Josh Zyber

  1. The Shining‘ – Few movies have ever captured the isolation, loneliness and despair of the winter season as well as Stanley Kubrick’s horror masterpiece. That hedge maze scene is of course an iconic moment in cinema history, deservedly so. Stephen King may not have liked the adaptation, but his taste in movies is seriously suspect. The guy endorsed that wretched TV remake starring Steven Weber, ferchrissakes. He also directed ‘Maximum Overdrive’. Whatever Stephen King has to say about a movie, the opposite is probably true.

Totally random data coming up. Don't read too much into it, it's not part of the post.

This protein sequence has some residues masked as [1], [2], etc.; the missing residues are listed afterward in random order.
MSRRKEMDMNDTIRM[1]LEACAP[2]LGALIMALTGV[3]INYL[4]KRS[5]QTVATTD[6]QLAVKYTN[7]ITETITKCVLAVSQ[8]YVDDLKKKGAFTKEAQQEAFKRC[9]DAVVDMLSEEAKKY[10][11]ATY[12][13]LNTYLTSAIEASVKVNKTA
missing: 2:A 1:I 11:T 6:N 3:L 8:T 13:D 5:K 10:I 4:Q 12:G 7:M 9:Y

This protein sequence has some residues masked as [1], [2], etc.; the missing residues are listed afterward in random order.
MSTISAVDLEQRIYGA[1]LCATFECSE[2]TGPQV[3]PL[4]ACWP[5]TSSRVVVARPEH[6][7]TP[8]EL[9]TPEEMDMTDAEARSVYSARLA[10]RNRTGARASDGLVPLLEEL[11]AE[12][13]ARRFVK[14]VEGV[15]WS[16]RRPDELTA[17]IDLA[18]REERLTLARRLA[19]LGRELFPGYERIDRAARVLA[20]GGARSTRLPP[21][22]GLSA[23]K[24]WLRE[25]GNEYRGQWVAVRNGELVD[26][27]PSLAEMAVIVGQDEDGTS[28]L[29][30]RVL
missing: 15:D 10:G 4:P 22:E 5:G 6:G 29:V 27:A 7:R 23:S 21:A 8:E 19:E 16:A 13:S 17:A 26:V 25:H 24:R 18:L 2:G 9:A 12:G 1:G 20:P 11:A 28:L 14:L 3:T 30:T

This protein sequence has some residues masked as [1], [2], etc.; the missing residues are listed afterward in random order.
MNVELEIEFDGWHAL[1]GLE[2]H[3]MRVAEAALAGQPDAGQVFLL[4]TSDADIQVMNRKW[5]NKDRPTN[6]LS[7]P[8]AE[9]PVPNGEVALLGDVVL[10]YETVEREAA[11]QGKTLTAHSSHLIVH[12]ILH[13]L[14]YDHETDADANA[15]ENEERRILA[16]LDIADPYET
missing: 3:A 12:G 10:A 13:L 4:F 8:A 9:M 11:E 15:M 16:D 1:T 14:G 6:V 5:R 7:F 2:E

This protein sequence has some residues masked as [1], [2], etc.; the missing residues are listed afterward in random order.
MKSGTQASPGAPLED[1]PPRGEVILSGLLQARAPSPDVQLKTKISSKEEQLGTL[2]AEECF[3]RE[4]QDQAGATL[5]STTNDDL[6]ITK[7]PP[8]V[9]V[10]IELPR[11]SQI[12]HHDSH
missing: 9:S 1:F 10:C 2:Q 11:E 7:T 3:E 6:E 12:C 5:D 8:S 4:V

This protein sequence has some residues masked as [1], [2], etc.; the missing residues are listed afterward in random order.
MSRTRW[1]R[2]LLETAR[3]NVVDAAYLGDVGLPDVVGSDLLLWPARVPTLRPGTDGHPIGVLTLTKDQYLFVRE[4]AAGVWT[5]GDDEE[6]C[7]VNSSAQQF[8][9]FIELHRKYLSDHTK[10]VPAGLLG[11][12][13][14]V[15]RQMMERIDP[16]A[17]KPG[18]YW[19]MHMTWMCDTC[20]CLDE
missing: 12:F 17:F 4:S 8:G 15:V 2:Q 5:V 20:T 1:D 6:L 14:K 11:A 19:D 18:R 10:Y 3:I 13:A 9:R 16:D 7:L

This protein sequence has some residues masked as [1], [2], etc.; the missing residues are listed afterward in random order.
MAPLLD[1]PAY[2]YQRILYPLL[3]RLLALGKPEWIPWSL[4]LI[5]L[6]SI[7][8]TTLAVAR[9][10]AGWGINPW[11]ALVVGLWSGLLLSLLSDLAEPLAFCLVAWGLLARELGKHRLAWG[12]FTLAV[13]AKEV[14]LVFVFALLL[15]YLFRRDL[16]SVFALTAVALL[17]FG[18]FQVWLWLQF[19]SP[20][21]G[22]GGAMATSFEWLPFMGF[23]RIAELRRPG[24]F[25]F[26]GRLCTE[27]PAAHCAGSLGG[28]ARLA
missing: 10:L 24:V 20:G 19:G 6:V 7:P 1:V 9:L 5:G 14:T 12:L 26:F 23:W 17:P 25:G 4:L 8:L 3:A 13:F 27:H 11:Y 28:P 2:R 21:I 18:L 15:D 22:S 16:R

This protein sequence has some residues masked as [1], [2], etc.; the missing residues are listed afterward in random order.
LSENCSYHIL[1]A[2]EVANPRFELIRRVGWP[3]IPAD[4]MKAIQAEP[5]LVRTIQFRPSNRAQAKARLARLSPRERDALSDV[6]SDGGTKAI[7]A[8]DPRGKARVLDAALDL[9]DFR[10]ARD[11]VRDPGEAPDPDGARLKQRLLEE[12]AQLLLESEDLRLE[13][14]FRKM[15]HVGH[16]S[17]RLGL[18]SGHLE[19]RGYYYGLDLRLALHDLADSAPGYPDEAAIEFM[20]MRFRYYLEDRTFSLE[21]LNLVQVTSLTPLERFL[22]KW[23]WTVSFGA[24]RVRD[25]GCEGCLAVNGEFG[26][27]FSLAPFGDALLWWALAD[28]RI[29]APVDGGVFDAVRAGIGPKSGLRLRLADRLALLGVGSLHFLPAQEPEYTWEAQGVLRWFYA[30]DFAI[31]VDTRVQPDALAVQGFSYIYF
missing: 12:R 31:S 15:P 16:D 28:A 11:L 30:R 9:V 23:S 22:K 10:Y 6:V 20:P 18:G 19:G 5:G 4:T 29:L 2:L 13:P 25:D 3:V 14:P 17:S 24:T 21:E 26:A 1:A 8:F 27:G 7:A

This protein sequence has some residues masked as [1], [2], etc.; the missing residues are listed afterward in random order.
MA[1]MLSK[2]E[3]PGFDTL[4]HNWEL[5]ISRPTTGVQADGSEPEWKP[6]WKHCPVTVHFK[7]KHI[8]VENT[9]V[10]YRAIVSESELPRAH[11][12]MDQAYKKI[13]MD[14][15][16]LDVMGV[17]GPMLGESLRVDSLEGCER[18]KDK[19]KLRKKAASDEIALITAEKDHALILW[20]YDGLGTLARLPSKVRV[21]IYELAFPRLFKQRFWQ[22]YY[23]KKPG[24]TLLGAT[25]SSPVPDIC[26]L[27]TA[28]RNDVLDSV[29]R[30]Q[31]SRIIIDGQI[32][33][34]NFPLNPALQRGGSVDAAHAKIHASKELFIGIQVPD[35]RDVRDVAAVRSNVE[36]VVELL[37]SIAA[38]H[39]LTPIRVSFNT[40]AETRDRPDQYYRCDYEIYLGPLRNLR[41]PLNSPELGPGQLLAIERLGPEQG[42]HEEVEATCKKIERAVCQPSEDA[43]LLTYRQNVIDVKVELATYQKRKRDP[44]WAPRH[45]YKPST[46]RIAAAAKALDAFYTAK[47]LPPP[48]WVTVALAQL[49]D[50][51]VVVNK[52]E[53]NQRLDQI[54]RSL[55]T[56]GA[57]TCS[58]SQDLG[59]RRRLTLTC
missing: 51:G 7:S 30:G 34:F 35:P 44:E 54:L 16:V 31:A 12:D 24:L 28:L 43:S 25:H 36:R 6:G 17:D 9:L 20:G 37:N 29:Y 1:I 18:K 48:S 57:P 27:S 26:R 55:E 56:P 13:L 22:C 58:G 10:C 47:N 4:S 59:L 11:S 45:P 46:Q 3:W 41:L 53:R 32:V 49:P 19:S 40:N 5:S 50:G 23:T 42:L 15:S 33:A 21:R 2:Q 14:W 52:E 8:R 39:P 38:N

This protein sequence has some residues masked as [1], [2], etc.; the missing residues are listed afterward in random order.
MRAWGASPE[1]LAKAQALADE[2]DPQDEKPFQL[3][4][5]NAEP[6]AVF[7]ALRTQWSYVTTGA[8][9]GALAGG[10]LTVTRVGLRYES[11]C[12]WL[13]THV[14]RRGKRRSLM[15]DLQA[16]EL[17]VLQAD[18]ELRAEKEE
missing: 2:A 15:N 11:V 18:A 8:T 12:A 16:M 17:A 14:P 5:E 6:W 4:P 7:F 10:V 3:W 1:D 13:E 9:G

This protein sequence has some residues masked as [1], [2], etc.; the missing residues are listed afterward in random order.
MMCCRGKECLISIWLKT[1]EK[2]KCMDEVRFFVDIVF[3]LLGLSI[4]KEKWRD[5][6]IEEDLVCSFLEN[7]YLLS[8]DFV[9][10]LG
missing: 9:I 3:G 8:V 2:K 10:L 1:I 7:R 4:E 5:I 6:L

Mrs. Z

  1. Better Off Dead‘ – Attempted suicide is not usually played for laughs, but this ’80s comedy manages to give hope to all angsty teens. Despite how desperate things may seem, life actually does get better. You just might manage to best your arch nemesis in a ski race and mend your broken heart with the help of a hot French exchange student, all while outrunning an evil paperboy who really wants his two dollars. I suppose I must admit I’m a sucker for all things John Cusack, but I really love his collaborations with writer/director/animator Savage Steve Holland. ‘Better Off Dead’ (and its summer companion ‘One Crazy Summer’) is undeniably quirky, but Cusack sells it. The result is a great deal of fun.

Junie Ray